These lures will tempt specks that won’t quite “top out”
For those new to the column, I mentioned earlier that I’ll be discussing lures and techniques in an ascending manner. Remaining true to form, we explored the middle part of the water column with various jerkbaits, and as we progress to the surface, I would be remiss if I didn’t discuss the zone just below the top.
Year after year at about this time, anglers start to unveil a seemingly neglected box of topwater plugs. Split-ring pliers and fresh hooks often accompany a cold beverage of choice to the serenade of a Spotify playlist on workbenches or boats. Along those same lines, experience on the water proves that fish may not be as eager to reward our spirited intent. To help bridge that gap, insert this month’s discussion.
The 6 to 8 inches of water just below the surface can be extremely productive when fished effectively and with specific purpose. Short strikes and swirls often confirm lack of fish commitment to surface baits. But providing the right lure targeting those mere inches remains invaluable.
Three lures that help you fish that part of the water column efficiently are the Borboleta Lele, the Texas Custom Lures’ MirrOlure Double D and the tried-and- true MirrOlure 7M.
Produced by a company in Brazil, Borboleta’s self-proclaimed, most- famous lure is the Lelé. At 3 inches, it’s smaller in stature than the other two. This bait not only produces plenty of bites, but big ones as well. Outfitted with No. 4 treble hooks and weighing 3/8-ounce, its unique shape provides not only a great profile, but excellent action. Designed to be twitched down on a steady two-count cadence, the bait darts downward approximately 8 to 10 inches and floats back to the top. It can be fished on an accelerated walk-the-dog cadence. But most bites come on the pause as the bait retreats back to the surface. Speaking of floating back to the surface, the Lelé is slower than a 7M. But it’s faster than the Double D. So this bait gives you a smaller profile with an exaggerated ascent.
The angling world is fortunate that the 7M exists. Decades ago, experienced anglers wouldn’t be caught without the “topwater” capability of this ever-so-consistent bait, but somewhere along the way, we lost our appreciation for this lure’s fishability. On a recent trip, I asked Dr. Jay Wright, who holds three line-class, fly-rod world records for speckled trout, “What is your favorite artificial lure to throw when looking for big fish?” Without hesitation, he said, “a 7M.” He then reached under the gunwale of his flats boat and pulled out a spinning rod outfitted with a 7M in a mullet pattern.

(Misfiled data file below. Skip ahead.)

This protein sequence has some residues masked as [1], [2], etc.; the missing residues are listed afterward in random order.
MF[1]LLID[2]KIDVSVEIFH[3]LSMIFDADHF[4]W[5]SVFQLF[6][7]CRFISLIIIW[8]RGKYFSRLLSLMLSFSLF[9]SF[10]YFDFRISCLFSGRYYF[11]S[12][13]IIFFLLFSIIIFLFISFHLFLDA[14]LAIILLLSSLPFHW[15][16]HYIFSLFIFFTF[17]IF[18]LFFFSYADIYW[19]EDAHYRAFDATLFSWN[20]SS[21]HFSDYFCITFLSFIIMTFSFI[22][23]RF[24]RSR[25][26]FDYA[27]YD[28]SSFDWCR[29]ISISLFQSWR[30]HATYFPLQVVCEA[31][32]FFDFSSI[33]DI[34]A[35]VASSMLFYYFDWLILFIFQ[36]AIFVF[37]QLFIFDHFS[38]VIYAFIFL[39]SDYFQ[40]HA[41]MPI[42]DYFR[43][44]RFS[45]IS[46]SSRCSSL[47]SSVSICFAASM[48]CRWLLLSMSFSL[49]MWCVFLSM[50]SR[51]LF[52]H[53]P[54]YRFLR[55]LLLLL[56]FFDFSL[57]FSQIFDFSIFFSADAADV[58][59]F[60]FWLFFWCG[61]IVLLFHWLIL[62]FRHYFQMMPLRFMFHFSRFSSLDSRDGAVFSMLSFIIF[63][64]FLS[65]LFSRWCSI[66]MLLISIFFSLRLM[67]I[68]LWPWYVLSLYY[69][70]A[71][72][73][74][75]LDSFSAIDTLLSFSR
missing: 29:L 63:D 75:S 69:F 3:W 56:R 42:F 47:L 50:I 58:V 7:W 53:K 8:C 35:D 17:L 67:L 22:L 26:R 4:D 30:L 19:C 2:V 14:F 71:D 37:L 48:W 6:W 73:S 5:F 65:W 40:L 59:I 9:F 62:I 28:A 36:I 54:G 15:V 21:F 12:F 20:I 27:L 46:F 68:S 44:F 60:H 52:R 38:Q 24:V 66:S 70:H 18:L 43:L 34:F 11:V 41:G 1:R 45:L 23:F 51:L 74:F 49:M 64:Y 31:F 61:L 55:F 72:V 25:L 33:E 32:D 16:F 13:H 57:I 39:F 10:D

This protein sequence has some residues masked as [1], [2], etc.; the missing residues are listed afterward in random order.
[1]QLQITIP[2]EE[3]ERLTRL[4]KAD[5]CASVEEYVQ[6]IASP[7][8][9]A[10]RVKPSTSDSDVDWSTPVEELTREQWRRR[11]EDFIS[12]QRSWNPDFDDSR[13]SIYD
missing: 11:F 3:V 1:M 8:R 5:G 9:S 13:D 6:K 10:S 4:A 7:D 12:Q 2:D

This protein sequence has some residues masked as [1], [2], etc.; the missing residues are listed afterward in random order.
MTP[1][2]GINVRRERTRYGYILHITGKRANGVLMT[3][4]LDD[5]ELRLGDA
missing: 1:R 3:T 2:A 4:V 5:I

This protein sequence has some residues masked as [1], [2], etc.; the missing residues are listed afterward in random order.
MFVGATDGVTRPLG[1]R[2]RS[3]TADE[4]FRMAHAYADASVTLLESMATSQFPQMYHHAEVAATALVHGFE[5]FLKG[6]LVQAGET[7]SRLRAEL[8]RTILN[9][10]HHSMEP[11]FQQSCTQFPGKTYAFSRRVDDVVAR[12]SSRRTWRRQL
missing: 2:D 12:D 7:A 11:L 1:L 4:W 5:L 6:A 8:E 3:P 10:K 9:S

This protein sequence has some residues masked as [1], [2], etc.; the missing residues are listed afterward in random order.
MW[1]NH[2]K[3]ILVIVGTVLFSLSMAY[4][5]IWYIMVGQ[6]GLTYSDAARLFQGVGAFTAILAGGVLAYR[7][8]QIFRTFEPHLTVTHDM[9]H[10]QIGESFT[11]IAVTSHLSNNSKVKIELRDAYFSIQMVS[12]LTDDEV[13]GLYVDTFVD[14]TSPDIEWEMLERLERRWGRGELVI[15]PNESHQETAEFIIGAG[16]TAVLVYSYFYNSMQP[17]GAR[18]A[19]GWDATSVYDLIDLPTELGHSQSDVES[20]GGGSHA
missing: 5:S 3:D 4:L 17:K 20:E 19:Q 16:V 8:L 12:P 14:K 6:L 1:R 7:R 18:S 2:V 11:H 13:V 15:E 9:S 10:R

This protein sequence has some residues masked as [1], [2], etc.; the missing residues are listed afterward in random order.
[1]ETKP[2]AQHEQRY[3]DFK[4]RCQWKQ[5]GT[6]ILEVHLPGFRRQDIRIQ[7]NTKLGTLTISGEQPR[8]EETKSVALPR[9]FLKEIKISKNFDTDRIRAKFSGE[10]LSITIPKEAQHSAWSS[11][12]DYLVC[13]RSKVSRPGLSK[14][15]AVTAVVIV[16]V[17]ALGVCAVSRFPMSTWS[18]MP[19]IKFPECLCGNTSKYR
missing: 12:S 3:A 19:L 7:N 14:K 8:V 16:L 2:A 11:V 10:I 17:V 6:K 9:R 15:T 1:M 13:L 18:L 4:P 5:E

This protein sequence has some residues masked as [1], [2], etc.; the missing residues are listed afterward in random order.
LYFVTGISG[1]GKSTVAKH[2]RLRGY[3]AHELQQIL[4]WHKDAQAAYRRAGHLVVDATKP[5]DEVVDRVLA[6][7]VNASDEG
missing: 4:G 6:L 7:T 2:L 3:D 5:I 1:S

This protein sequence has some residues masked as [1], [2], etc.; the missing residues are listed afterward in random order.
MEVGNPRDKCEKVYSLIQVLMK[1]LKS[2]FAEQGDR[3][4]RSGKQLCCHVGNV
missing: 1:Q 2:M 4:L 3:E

For those that haven’t fished this bait or know its capability, it’s very similar to the Lelé, but its ascent rate is very fast. In other words, from the time your stop your twitch cadence, the bait retreats to the surface in less than half a second.
Having said that, this bait provides an exceptional offering and perfect solution to connecting with those fish that remain uncommitted to eating a surface plug. Unlike the other baits, its carries three sets of treble hooks, which can be cumbersome, but can be adjusted. As stated, the 7M is the subsurface extension of a topwater since it ascends so quickly, and a great “stand-by” option on less committed topwater fish.
Newer in terms of packaging and sales, this lure is the most recent to hit the market. Many anglers outside of Texas have yet to see the Double D, let alone fished it exclusively. When I saw and understood this lure’s capability, it was a no-brainer, and it started producing some large fish.
At first glance, people confuse the Double D with a MirrOlure MirrOdine XL (27MR) since its profile is exactly the same. But the internal mechanism is different, and instead of sinking like the 27MR, the Double D floats back to the top after an angler’s twitch cadence. This lure has the slowest ascent rate of the three, as well as dive depth, 9 to 12 inches.
The majority of the bites come on the exaggerated pause, which can be upwards of 3 seconds before surfacing. In other words, this bait is a great cold-water offering or when a more pronounced, below-the-surface profile is desired. Having said that, do not be fooled by its slow fishability. Big fish in water temperatures as cold as 53 degrees have completely engulfed these baits at or near the surface after an exaggerated pause, and they do so with authority. Bottom line, add this lure to compliment your topwater arsenal when fish won’t commit; it’s the easiest decision you’ll ever have to make.
In a nutshell, below-the-surface twitch baits provide the perfect hybrid capability for those finicky spring topwater trout. If you haven’t explored these types of baits or their capabilities, I encourage you to do so. And don’t forget about those critical inches just below the top — it can pay huge dividends.